The 3 “F”s of Church Planting

I was asked the other day to speak about my ‘church planting’ experience… you know the usual questions… Why should we church plant? Who should church plant? How did I start? What have I done? What would I do different next time?

But before I get to that I want to tell you a story. It happened many years ago, more years than I care to remember. While I can not remember all the faces I can remember the exact phrase which triggered something inside of me. I was teenager sitting in the congregation of a large conservative church and the sunday school superintendent got up to address the congregation and advertise the upcoming sunday school picnic. In so doing, he introduced me to the three F words of the Australian church. Fun. Food. Fellowship.

You probably can relate to those three words. They seem universal across all types of churches. The old fun, food and fellowship thing. When we can’t plan anything better, we pull out the old come along for some fun food and fellowship. Most of those events I went to weren’t much fun, and the food was usually an egg and lettuce sandwich, the fellowship – well the less said about that the better.

Here I am many years later and several years down my church planting journey and guess what I am doing? Yep, fun food and fellowship! (Although the expression is different, I might add).

But it is more than that! There are another three ‘f’ words I want to draw your attention to… Fear… Finance… Failure

It all seems so comical looking back to just before my church planting journey began. God must have been either laughing or crying or perhaps both when I first started. I can not believe how selfish, naive, ill-informed, how not in touch with reality… I could go on, but I won’t.

I was so fearful in the beginning but the strange part was I was fearful for the most stupid reasons! I was fearful because of what people would think if it failed. If I failed. I was fearful that this could be the end of my being a “minister”.

I also had a fear that my life was ebbing away and I hadn’t taken a step of faith. Now I know that seems strange because I had taken plenty of steps of faith in my life. I have been mocked, ridiculed and even had a gun pointed at me and it has only been faith in a great God that has seen me through. But the reality for me was that being a minister provided me with a great deal of security. Ministry (for me) was actually a small step of faith. I didn’t want to wake up years down the track on my last day before retirement and come to see it was all just a job.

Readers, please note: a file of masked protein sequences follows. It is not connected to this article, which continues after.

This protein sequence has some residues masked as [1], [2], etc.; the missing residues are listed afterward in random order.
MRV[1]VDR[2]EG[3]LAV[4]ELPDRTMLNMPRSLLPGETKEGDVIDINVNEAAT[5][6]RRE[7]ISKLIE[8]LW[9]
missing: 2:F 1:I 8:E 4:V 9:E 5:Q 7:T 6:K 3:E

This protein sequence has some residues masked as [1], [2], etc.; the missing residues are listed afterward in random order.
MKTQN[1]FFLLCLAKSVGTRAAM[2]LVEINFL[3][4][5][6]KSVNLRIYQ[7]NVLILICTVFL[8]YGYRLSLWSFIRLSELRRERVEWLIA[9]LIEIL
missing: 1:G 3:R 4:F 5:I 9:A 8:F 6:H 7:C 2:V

Another deep seated fear was for my friends. Within the congreagtion was a small group of people who I owed so much to, and I felt a very keen sense of responsibility to them. I could not and would not continue to help people live the lie of a “comfortable” existance. I could not let them make the same mistake I was making in settling down, in taking small, self-assessed, safe steps. There had to be more than what we were experiencing!

I was also fearful that the dissatification I was feeling was eating me up and I could end up a very bitter, angry christian who did nothing other than criticise others for attempting to do something.

Fear caused me to think that a time would come where I would find it impossible to hear His voice. Because all I could hear was myself and others around me saying ,’the will of God is the safest place to be’. I knew He would always be asking me to do the impossible and if I kept on saying no I was afraid He would just move on to the next person and ask them.

But truth be known I had already sinned. I think I took the step of faith too late. And as a result I believe I am paying the price. But alas there is nothing I can do about that now.

The second ‘f’ I want to talk about is one my fellow Baptist buddies don’t like talking about unless of course we talk about it in the sense of ‘we have none’. While my more charasmatic brothers love too talk about it, and it’s probably one of the reasons why they are often have more of it than us Baptists 🙂 Of course the ‘f’ word is ‘finances’.